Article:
Terry Burger, RN, demonstrated for WFMZ-TV how to put on personal protective equipment before having contact with a patient possibly infected with Ebola. Watch the video.
Lehigh Valley Health Network (LVHN) colleagues are trained to respond should a case of Ebola appear in the area. They’ve already practiced protocols with a few patients who, fortunately, did not have Ebola.
LVHN has established a comprehensive network response using its incident command team structure. The response focuses on three messages, says Terry Burger, RN, director of infection control and prevention: early identification, isolation and communication.
The health network also has an ample supply of protective gear for clinicians caring for someone who might have Ebola, and those caregivers are taught how to properly put on and take off the personal protective equipment to avoid self-contamination, she says. She demonstrates how in this WFMZ-TV video report.
Residents from northern and northeastern Pennsylvania were honored for acts of heroism or commitment to burn education last night at the ninth annual Valley Preferred Spirit of Courage Awards Celebration held at Lehigh Valley Hospital-Muhlenberg.
The program was started locally by the Burn Prevention Network in partnership with Valley Preferred and Lehigh Valley Health Network to recognize people who go “above and beyond” to perform a heroic act to save someone from burn deaths or injury. Valley Preferred, a provider-owned, preferred provider organization, is sponsoring the program to raise public awareness regarding burn safety and prevention.
“Valley Preferred is honored to join in the efforts to recognize first responders for their acts of courage, as well as support ongoing programs promoting fire safety and burn prevention education,” says Valley Preferred executive director Jack Lenhart, MD. “The lifesaving efforts of first responders and burn prevention education are two of the most meaningful ways to protect the health of families here in our community.” Read More»
If your child has a fever and has a seizure, do you know what to do — and what not to do? During a recent interview on the Sam Lesante Show, Lehigh Valley Health Network pediatrician Alvaro Reymunde, MD, discussed the symptoms of febrile seizures and how to react when your child has one.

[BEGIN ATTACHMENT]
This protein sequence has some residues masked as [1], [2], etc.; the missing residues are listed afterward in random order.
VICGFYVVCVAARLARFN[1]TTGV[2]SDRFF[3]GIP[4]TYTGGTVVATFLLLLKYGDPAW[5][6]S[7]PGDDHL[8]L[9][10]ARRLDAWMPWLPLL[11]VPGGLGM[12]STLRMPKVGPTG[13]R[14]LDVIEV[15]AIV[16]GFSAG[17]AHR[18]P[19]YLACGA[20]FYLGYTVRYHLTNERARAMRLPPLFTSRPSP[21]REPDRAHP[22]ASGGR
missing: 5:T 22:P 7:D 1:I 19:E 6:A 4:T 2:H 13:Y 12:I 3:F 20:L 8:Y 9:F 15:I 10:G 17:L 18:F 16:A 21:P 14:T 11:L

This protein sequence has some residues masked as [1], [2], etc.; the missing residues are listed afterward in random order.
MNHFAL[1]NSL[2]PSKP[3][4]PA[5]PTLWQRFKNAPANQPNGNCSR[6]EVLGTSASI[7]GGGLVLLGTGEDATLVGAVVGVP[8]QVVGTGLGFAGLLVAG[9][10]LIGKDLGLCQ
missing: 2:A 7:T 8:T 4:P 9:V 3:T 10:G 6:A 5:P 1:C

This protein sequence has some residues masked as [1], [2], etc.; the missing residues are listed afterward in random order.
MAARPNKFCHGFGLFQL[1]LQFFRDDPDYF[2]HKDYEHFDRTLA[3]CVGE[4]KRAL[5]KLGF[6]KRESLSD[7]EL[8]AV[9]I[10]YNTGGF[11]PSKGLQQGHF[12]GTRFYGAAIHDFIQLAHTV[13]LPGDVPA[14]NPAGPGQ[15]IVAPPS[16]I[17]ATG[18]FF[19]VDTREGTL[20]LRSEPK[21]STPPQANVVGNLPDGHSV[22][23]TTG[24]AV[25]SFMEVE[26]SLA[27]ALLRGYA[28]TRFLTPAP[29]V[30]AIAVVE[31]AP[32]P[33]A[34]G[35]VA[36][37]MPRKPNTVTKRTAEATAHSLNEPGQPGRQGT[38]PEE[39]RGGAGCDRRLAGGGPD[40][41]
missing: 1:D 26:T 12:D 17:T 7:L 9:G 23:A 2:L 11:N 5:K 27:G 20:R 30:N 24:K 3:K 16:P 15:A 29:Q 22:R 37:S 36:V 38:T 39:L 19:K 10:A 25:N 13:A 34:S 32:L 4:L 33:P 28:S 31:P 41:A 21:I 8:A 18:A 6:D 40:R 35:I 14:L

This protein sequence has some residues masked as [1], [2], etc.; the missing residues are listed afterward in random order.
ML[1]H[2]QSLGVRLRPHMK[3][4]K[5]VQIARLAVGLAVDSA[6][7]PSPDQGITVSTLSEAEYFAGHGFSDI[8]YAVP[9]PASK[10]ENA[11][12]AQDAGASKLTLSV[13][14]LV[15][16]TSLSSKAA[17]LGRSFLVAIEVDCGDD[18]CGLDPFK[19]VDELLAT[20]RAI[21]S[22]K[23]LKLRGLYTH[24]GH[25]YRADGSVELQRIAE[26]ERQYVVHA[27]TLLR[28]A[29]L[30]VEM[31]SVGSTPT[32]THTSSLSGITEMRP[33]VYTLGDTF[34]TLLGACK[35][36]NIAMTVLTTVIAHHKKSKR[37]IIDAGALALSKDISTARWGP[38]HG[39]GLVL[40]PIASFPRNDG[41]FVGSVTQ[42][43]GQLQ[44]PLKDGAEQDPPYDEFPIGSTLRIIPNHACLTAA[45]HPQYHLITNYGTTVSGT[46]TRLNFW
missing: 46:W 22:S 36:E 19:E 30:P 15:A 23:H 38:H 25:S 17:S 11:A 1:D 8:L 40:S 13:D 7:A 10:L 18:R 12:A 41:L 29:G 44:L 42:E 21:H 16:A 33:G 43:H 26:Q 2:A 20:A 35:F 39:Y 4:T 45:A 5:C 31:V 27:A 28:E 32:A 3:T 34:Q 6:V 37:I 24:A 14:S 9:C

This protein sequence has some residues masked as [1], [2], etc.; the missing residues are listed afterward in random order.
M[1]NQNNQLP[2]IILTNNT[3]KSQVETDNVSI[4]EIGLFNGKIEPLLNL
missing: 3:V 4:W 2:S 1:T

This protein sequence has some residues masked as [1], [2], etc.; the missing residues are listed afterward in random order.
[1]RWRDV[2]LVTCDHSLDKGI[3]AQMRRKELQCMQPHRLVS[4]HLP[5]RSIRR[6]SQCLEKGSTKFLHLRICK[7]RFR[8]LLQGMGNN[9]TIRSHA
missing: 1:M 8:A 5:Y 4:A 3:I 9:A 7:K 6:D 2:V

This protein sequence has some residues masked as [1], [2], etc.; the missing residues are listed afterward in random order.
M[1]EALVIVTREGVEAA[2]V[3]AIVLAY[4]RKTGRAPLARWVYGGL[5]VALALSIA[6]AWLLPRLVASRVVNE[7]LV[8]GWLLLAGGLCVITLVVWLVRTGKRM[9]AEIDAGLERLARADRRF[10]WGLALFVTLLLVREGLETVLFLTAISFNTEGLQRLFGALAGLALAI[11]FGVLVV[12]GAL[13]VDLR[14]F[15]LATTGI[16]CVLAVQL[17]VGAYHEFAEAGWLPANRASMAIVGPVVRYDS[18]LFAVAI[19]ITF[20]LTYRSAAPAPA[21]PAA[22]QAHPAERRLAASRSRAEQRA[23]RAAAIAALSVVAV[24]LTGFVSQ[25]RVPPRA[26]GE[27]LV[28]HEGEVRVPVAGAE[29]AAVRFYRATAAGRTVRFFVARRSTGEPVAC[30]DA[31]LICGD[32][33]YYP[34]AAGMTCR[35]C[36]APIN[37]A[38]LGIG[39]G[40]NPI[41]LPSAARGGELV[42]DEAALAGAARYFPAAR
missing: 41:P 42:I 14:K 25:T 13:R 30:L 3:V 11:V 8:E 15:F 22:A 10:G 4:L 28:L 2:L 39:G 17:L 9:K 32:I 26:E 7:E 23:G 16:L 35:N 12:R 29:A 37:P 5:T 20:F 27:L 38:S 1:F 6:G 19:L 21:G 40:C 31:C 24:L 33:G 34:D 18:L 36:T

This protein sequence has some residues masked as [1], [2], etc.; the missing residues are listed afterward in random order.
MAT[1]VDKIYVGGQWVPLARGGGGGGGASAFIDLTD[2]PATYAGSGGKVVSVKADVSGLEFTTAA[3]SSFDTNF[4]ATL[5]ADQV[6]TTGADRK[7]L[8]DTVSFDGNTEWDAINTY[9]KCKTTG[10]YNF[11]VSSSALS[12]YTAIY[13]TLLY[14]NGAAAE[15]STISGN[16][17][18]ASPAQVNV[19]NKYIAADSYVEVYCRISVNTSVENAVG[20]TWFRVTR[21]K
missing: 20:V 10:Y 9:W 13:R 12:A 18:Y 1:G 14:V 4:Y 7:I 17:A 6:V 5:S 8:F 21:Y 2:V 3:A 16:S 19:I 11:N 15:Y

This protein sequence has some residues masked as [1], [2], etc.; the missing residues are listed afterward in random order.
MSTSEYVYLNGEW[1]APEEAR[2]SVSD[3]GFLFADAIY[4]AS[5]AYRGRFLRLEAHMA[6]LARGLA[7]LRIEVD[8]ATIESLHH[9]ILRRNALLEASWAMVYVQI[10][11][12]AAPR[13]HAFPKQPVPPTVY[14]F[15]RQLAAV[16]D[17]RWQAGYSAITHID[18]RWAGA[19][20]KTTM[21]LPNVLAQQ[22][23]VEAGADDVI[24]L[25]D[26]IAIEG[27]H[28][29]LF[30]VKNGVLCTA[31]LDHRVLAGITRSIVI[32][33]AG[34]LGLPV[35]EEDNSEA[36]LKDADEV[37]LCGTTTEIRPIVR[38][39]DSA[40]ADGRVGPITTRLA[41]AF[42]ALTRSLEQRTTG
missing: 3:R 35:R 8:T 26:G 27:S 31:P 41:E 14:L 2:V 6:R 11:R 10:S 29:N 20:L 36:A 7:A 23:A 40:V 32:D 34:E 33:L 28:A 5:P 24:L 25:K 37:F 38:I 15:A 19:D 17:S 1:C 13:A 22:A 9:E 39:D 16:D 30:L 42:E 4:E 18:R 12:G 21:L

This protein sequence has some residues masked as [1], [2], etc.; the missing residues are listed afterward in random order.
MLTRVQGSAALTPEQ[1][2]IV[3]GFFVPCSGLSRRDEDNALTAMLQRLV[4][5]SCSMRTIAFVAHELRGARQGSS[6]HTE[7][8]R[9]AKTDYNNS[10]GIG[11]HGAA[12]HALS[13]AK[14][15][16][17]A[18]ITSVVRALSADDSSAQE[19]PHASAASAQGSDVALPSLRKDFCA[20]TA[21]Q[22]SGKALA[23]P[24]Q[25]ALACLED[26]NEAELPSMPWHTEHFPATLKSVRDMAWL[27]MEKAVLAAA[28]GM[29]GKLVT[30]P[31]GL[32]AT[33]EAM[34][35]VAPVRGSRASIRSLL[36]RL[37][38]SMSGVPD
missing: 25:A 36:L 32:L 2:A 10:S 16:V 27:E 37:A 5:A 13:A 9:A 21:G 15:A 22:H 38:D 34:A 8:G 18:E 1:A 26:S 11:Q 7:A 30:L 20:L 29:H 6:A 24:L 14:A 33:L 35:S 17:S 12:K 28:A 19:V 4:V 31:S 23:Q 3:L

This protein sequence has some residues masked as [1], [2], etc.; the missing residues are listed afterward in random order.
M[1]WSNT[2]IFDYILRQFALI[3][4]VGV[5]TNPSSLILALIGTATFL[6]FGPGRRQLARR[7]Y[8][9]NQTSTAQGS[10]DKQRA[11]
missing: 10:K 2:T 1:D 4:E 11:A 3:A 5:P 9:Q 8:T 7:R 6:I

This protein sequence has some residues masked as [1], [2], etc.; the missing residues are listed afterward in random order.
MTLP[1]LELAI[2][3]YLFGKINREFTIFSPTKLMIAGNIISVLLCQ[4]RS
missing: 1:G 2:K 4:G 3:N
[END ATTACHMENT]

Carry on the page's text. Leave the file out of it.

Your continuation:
Reymunde is new to the health network. He, his wife and his twin boys recently moved to Hazleton from Puerto Rico, where he was born and raised. Reymunde, whose father is a gastroenterologist, earned his undergraduate degree from Penn State University and went to medical school in Mexico. He completed his training in New York and in Puerto Rico.
Reymunde is looking forward to offering pediatric health care services for Spanish-speaking families in the Hazleton area.
His interview will be airing on the Sam Lesante Show on channel 13 throughout October — or watch it online anytime.
Many continue to wonder how the simple act of pouring a bucket of ice water over one’s head became so popular that, to date, the ALS Ice Bucket Challenge has raised more than $113 million for the ALS Association. ALS, amyotrophic lateral sclerosis, commonly known as Lou Gehrig’s disease, is a progressive neurodegenerative disease that causes muscle weakness, paralysis and eventually respiratory failure.
PBS39 (WLVT-TV), the Lehigh Valley’s public television station, delves into the remarkable success of the social media campaign that became the rage to support ALS care and research with its report on a patient’s visit to a Lehigh Valley Health Network’s (LVHN) ALS office clinic. The program aired on Sept. 26, but if you missed it, you can watch it online.
The report features a local woman who three years ago was diagnosed with familial ALS, a very rare form that runs in families. Hear how her life has changed during those three years and how members of LVHN’s ALS team, including neurologist Glenn Mackin, MD, with Lehigh Neurology, are working with her and dozens of other ALS patients to maintain their quality of life as they struggle through a debilitating disease for which there is no treatment or cure.
The ALS story is the first segment in this episode of PBS’ “Focus” program. Watch it below. Read More»